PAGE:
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  15. skeeterfogger

    skeeterfogger member

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    I'm for Marlin. Shooting 240g JSP will put a deer down. Won't do a hog any good either. The energy carries good out at distance. I wouldn't hesitate a 100 yard shot open sights.
     
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  16. Glockula

    Glockula Member

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    I have a Rossi 92 16 inch barreled .357 mag. I like it a lot and won't ever sell it so that is a good route. It did have some issues with feeding .38s but it has been a good and reliable weapon.

    That said I have thought about a .44 and I would definitely go with a Marlin. I like the ability to put a scope on it. A fixed four or 6 power would be perfect. I'm sure you could get good out to 125 yards or so. Especially with hand loads.
     
  17. courtgreene

    courtgreene Member

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    I think you should scroll up and read the post about Henry’s twist rate. They are good rifles for other reasons, but that is the most practical reason that they are the most fitting solution to your problem.
     
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  18. Tommygunn

    Tommygunn Member

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    I have a Browning B-92 in .44 magnum. Love it. It's very accurate. The action is very smooth.

    It's not a looooonng range gun, but for a pistol caliber carbine it's amazing. As others say 100 yards pretty easy, maybe longer if you do the job right.
     
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  19. greyling22

    greyling22 Member

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    I like marlins, I really do, and the 44mag packs about the same whallop as the 30/30 when it's loaded hot. 44mag Loaded light, it is very pleasant. It picks up a few hundred fps out of a rifle vs a pistol. That said, Marlin really needs to redesign the barrel on their rifling. Needs a smaller bore and a different twist. The 357 is more pleasant, doesn't suffer the same bore and twist problems, and can be quite formidible in a rifle. 44 hits a lot harder though. If you already have a 45/70, the 357 might be more significantly different.
     
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  20. MikeInOr

    MikeInOr Member

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    Do the Henery's have the side loading gate or do you have to remove the rod to reload them? Marlins have a side loading gate don't they?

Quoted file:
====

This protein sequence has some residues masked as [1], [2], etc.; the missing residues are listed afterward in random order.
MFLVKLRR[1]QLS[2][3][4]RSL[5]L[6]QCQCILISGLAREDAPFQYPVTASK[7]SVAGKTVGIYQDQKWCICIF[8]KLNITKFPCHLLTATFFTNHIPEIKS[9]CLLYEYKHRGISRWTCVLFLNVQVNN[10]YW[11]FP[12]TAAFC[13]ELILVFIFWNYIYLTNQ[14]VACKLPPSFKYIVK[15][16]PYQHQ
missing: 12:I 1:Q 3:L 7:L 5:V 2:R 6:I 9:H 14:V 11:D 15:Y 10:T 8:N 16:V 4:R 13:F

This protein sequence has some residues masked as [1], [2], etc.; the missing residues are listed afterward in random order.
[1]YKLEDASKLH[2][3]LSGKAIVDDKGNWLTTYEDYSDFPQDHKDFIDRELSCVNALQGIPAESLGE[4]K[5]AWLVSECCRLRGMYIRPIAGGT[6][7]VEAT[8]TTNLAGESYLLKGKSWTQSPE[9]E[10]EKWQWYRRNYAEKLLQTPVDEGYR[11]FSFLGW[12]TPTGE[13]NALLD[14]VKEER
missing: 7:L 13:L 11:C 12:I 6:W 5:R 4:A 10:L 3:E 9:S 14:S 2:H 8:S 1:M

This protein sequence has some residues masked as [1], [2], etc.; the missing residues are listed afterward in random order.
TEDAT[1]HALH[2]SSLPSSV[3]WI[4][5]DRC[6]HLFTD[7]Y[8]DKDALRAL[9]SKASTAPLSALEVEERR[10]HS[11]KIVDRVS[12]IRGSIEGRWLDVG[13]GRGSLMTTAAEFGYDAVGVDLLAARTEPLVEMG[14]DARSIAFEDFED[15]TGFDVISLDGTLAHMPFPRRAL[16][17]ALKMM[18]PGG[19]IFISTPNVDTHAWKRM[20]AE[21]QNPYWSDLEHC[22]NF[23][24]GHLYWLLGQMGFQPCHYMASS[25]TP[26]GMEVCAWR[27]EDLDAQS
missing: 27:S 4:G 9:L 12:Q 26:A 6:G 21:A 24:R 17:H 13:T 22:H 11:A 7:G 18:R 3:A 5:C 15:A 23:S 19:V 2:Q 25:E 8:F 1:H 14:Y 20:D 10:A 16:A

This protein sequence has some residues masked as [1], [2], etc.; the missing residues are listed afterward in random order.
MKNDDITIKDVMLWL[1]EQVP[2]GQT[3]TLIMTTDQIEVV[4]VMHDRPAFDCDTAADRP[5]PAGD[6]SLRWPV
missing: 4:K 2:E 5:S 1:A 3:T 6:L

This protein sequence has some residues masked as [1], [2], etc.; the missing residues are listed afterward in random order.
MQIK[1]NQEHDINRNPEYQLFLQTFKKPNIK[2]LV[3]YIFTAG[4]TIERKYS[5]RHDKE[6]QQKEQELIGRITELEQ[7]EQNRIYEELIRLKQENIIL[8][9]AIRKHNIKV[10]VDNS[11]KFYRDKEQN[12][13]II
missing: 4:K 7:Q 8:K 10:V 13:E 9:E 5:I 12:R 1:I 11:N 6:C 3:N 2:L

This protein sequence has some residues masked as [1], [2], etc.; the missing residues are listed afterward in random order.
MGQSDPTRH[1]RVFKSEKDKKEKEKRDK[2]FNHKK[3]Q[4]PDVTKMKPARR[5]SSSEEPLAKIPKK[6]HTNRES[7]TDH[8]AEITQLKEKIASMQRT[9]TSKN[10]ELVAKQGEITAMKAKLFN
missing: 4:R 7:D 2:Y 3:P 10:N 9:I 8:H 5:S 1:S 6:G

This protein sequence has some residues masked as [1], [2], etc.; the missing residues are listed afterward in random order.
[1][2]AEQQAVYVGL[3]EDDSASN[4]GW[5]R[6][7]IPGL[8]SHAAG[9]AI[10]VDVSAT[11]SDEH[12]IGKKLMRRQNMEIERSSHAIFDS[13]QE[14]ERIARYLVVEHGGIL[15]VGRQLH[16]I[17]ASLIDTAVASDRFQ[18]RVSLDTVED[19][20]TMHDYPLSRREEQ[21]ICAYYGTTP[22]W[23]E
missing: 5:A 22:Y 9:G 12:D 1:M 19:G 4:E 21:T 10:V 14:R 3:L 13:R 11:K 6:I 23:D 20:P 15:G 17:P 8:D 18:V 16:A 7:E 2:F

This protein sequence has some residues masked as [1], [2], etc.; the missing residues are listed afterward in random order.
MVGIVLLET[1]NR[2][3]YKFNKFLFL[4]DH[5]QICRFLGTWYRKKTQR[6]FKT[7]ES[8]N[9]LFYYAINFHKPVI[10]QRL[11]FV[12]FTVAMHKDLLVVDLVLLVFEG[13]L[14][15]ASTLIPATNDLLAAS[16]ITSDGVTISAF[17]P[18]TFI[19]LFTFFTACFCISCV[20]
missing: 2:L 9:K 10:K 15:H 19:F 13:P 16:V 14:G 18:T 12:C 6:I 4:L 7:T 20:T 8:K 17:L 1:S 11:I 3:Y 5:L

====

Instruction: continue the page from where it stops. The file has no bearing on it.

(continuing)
21. Sneakshot92

    Sneakshot92 Member

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    The X model Henrys have a side loading gate and their standard magazine tube loading port.
    I'm contemplating picking myself up one in 357 (hopefully) after this corona crap.
     
  22. Jack B.

    Jack B. Member

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    I've owned a Marlin and now a Henry. I like the Henry better. That me. Got to pick the one you like the best.
     
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  23. Huntolive

    Huntolive Member

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    Jack B which Henry did you pick and why do you like it better?
    I've also been looking at the twist rates on the Henry's as advertised and they are saying
    1:38 which I think is the same as the Marlins???
    can anyone please add info on the twist rate issue and if there might be some confusion on this all of the models of Henry's that I listed in my original OP statement are listed as having 1:38 or something like that twist rates and not 1:20.
    Can someone please clarify about the twist rate issue ?

    What about the decision between a 16 inch barrel vs a 20 inch barrel?
    I am not worried about capacity a rounds is fine and a 16 inch barrel.
    The 16in just sounds a lot more handy but would I lose much velocity and knock down power?

    Also if I consider a 357 lever action how much effective distance and knockdown power do I lose? Accuracy?
     
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  24. Hokkmike

    Hokkmike Member

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    Owned a .44 mag in Winchester Trapper model. Compact, easy to handle, action not so smooth. Accuracy adequate. Have a Winchester Model 94 in .32 WS. A little more punch - beautiful western appeal, again the action is not so smooth. Own a Marlin 1984 Cowboy Ltd. in 45LC. Smoooooth action but caliber is marginal for deer. Looked at a lot of Henrys. Not fond of the brass. Might prefer the case hardened or all weather (nickel plated). Henry's are a heavier gun. Owners of Rossi's tell me that most need work to make actions fluid. I think the .44 mag would be fine for deer out to 100 yards. My top two choice, as much as I LOVE the Winchester Model 94, would be a Marlin, and yes the JM stamp is important in my opinion, or the Henry. Best of luck in your choosing.
     
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  25. Robert Highhawk

    Robert Highhawk Member

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    Have a Marlin, (Jm), 45-70. Having used 44 magnum in Blackhawks I prefer the 45-70 for big game hunting. It isn’t a long range cartridge but the 44 mag isn’t either.